All right. With that said, let me address this: " We flatly reject the idea that one can have salvation and be an adulterer/murderer at the same time, unlike Calvinism"

I, a 5 point Calvinist, flatly reject the idea that one can have salvation and be an adulterer/murderer at the same time also! How could one, a slave to sin, inherit the Kingdom of God? No "sinner" will be in heaven. But those who have been forgiven and are now a new creation, no longer desiring to sin against our loving and beautiful God will be in heaven with Christ. We will be in heaven with Christ because we are sinners who've been forgiven.

When we have died to sin and are buried with Christ through baptism (note, not regeneration at Romans 6) we are new creations. No longer does sin have control over us. While we had no light, we continued in our sin. The evil in this world controlled us and our sinful nature had dominion over our souls. We had no choice but to continue in disobedience until the light of Christ shined in our hearts. The Law showed us our sins. It was like a mirror; we saw ourselves as God see's us. It wasn't only our actions that God looked at, but also the meditations of our heart. Jesus told us that even lusting in our heart was committing adultery in our hearts. And anger in our hearts was the same as murder in our hearts. It is not only the act in itself that is sinful, but the heart itself, in its corruption, that is the cause of sin in the first place.

When we have been saved, we all still sin. But Paul says "consider yourselves to be dead to sin, but alive to God in Christ Jesus" -Romans 6:11. We are dead to sin; we are no longer slaves to it, but slaves of righteousness (Romans 6:18). With the Spirit of God living in every true believer, He will guide us and sanctify us as we carry out His will.

However, when we (as believers) commit sin, we do not delight in it. Remember what Paul said,

"For what I am doing, I do not understand; for I am not practicing what I would like to do, but I am doing the very thing I hate. But if I do the very thing I do not want to do, I agree with the Law, confessing that the Law is good. So now, no longer am I the one doing it, but sin which dwells in me. For I know that nothing good dwells in me, that is, in my flesh; for the willing is present in me, but the doing of the good is not. For the good that I want, I do not do, but I practice the very evil that I do not want. But if I am doing the very thing I do not want, I am no longer the one doing it, but sin which dwells in me. I find then the principle that evil is present in me, the one who wants to do good. For I joyfully concur with the law of God in the inner man, but I see a different law in the members of my body, waging war against the law of my mind and making me a prisoner of the law of sin which is in my members. Wretched man that I am! Who will set me free from the body of this death? Thanks be to God through Jesus Christ our Lord! So then, on the one hand I myself with my mind am serving the law of God, but on the other, with my flesh the law of sin."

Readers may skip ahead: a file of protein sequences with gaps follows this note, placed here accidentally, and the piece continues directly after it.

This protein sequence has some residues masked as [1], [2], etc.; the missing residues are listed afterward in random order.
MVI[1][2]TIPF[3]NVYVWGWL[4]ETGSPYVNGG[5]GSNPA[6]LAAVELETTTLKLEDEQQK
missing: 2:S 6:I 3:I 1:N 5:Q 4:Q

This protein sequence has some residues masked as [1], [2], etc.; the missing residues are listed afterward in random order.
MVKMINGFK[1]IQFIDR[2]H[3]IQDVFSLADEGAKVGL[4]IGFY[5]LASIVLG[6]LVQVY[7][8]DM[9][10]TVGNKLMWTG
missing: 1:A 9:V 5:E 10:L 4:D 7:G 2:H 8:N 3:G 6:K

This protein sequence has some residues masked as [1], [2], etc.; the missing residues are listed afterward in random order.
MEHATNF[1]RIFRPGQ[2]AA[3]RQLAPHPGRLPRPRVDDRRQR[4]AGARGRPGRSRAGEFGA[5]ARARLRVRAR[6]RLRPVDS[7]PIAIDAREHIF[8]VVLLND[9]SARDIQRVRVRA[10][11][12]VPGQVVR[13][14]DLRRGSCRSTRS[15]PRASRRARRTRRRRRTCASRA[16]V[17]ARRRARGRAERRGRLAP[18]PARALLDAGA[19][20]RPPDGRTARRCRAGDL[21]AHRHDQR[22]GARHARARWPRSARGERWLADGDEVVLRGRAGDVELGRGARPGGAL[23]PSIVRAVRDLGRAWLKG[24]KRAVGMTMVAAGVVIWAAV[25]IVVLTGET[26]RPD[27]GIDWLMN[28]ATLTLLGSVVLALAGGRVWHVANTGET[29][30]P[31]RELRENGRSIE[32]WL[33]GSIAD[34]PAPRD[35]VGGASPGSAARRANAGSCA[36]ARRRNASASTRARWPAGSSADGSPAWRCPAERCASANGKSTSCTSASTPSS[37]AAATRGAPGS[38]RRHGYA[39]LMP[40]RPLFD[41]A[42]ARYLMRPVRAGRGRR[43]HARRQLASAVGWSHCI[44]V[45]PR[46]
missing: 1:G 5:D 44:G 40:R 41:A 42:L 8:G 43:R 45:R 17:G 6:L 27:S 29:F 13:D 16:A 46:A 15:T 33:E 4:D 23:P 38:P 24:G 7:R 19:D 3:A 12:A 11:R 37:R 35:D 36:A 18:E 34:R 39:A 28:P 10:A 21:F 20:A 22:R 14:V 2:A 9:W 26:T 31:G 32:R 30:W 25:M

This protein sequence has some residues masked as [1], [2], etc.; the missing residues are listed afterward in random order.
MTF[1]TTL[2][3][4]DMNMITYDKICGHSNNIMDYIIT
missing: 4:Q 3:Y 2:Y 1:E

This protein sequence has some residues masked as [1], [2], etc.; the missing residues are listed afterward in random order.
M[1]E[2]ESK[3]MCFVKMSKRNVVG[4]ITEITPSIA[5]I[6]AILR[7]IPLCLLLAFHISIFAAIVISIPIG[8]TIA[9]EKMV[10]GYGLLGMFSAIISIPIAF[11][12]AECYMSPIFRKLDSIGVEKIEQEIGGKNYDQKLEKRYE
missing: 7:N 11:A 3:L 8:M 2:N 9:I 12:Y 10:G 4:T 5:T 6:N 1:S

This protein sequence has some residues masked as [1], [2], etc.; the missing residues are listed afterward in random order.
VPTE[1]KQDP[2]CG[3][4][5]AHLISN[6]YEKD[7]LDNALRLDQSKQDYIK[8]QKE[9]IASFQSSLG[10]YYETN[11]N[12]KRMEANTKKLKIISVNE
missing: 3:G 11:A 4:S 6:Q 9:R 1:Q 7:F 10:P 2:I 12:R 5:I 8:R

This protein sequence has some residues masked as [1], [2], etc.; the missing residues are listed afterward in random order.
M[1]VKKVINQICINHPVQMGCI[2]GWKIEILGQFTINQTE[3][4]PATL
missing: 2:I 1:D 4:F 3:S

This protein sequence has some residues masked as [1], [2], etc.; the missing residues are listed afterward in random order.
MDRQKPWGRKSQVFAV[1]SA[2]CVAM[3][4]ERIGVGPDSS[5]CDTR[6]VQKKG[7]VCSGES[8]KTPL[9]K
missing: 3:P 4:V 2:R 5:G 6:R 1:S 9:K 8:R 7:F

Even Paul battled against his flesh, and it will be a constant battle until we have new bodies and this world has been made perfect. Even so, "if we have become united with Him in the likeness of His death, certainly we shall also be in the likeness of His resurrection, knowing this, that our old self was crucified with Him, in order that our body of sin might be done away with, so that we would no longer be slaves to sin; for he who has died is freed from sin."-Romans 6:5-7

How amazing!! If I am have been saved, I've been washed in His blood, my sins have been crucified with Him and I am now free to live righteously, through Christ Jesus living in me. I am no longer a liar, an adulterer, murderer, or a coveter. My true self is now in Jesus. "I no longer live, but Christ lives in me!"

"...if you are living according to the flesh, you must die; but if by the Spirit you are putting to death the deeds of the body, you will live.For all who are being led by the Spirit of God, these are sons of God. For you have not received a spirit of slavery leading to fear again, but you have received a spirit of adoption as sons by which we cry out, "Abba! Father!"The Spirit Himself testifies with our spirit that we are children of God,and if children, heirs also, heirs of God and fellow heirs with Christ, if indeed we suffer with Him so that we may also be glorified with Him."

Amen! May the love of Christ rule in your hearts.

Oct 9, 2006

Just to clarify

I just wanted to clarify my last post:

We are "being saved." When we come to know Christ and are "saved" it's not as if we are completely sanctified at that moment. It's a constant growing in grace, a growing in holiness. We are not perfect, but we are being made perfect.

SO...when I say that "Total Depravity, The Trinity, and Justification by faith alone" are essential for "salvation" I mean that they will come to be known as truth. The work of the Holy Spirit is not going to lead us to believe false doctrines, is He? So as we grow in grace, we should, when examining ourselves, come to understand and believe these doctrines.


Also, this is an awesome interview with Paul Washer and Kirk Cameron. Let me know what you think. Oh, and if you'd like to download any of his sermons, click here.

Kirk and Todd interviews Paul Washer

Oct 5, 2006

This is me talking with love

It is not my intention to be harsh, or rude. Nor is it my intention to argue about meaningless doctrines. It is my intention to speak the truth with love...and when I write my posts I never desire to attack anyone. However, there are some things I do strongly stand against and sometimes I get hot-headed and start spewing out words that sound cruel.